Jcm900 4100 Volume Between Channels

rudeness

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Quick question: I have a Jcm900 4100 and with both channel preamp gain knobs maxed, should channel A be louder than channel B? When I am playing with drums I have to set the master for channel B around 5 or 6 (1 o clock) where channel A gets to drum volume at around 3 or 4 (around 10 o clock) on the master volume.

just seeing if this is normal or if there is something wrong with channel B. The preamp gain knob has a huge effect on the volume for channel A where channel B almost stays the same volume and just adds gain. Does this have something to do with the diode clipping on channel B that people mention?

Many thanks ahead of time for anyone able to provide info. I have searched the Internet for about a week but could not find any helpful info.
 

South Park

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The preamp is split at the start not the whole signal Chain . So both Chanel’s share most of the circuit. Most of the time all you are doing is bypassing the first tube that is the difference . You can look at the schematic and see this
 

tubes

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Quick question: I have a Jcm900 4100 and with both channel preamp gain knobs maxed, should channel A be louder than channel B? When I am playing with drums I have to set the master for channel B around 5 or 6 (1 o clock) where channel A gets to drum volume at around 3 or 4 (around 10 o clock) on the master volume.

just seeing if this is normal or if there is something wrong with channel B. The preamp gain knob has a huge effect on the volume for channel A where channel B almost stays the same volume and just adds gain. Does this have something to do with the diode clipping on channel B that people mention?

Many thanks ahead of time for anyone able to provide info. I have searched the Internet for about a week but could not find any helpful info.


Cheers rudeness.
Here is my first thought:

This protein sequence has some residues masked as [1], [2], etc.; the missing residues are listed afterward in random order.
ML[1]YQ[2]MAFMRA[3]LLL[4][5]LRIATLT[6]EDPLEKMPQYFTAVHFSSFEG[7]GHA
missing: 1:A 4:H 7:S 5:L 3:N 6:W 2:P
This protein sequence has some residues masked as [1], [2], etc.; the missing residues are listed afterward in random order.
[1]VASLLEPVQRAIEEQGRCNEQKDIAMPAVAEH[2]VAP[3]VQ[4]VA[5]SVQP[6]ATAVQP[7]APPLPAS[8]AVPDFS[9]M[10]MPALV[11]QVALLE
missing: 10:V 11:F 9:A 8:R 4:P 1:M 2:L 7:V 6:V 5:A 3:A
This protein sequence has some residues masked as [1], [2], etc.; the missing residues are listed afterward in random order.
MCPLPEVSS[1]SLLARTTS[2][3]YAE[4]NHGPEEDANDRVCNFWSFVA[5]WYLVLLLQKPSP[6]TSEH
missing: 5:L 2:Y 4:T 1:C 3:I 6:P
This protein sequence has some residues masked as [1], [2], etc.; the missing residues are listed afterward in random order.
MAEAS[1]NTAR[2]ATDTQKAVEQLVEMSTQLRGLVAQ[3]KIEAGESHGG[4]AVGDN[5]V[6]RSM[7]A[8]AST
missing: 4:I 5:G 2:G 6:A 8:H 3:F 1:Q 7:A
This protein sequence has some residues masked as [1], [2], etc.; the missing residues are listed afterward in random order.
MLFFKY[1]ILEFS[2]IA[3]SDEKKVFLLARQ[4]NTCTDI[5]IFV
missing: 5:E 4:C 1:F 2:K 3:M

(I'm a happy 4100 user here.)

There is something about compression and perceived volume to take into account.

I can't explain it in terms of the circuit like South Park did.
but in terms of what the ear hears...

The more 'gainy' signal (on B) is more compressed.

> Does this have something to do with the diode clipping on channel B...

Well..., yes. Not so much because it's diodes but because it's clipping and compression.

I was impressed with the massive bottom end of the 4100 on clean settings.
It's almost too much.
Well, to be honest, it's way too much.

But I think I know why it's there.

It's because when a lot of gain and compression kicks in the output can seem more thin to the ear.

But a player might want gain AND lots of low end (and highs too).


So there NEEDS to be HEAPS of power.

To my simple mind these realities also answer a question that we frequently see on the forum:

"Why does anybody even need a 100 Watt amp these days?"
 

rudeness

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Cheers rudeness.
Here is my first thought:

(I'm a happy 4100 user here.)

There is something about compression and perceived volume to take into account.

I can't explain it in terms of the circuit like South Park did.
but in terms of what the ear hears...

The more 'gainy' signal (on B) is more compressed.

> Does this have something to do with the diode clipping on channel B...

Well..., yes. Not so much because it's diodes but because it's clipping and compression.

I was impressed with the massive bottom end of the 4100 on clean settings.
It's almost too much.
Well, to be honest, it's way too much.

But I think I know why it's there.

It's because when a lot of gain and compression kicks in the output can seem more thin to the ear.

But a player might want gain AND lots of low end (and highs too).


So there NEEDS to be HEAPS of power.

To my simple mind these realities also answer a question that we frequently see on the forum:

"Why does anybody even need a 100 Watt amp these days?"


Okay so it sounds like it is normal. The clean channel just seems to get a lot more powerful sonner than channel b. I guess I will just live with playing channel b with a higher master volume. Thank you for your response!!
 

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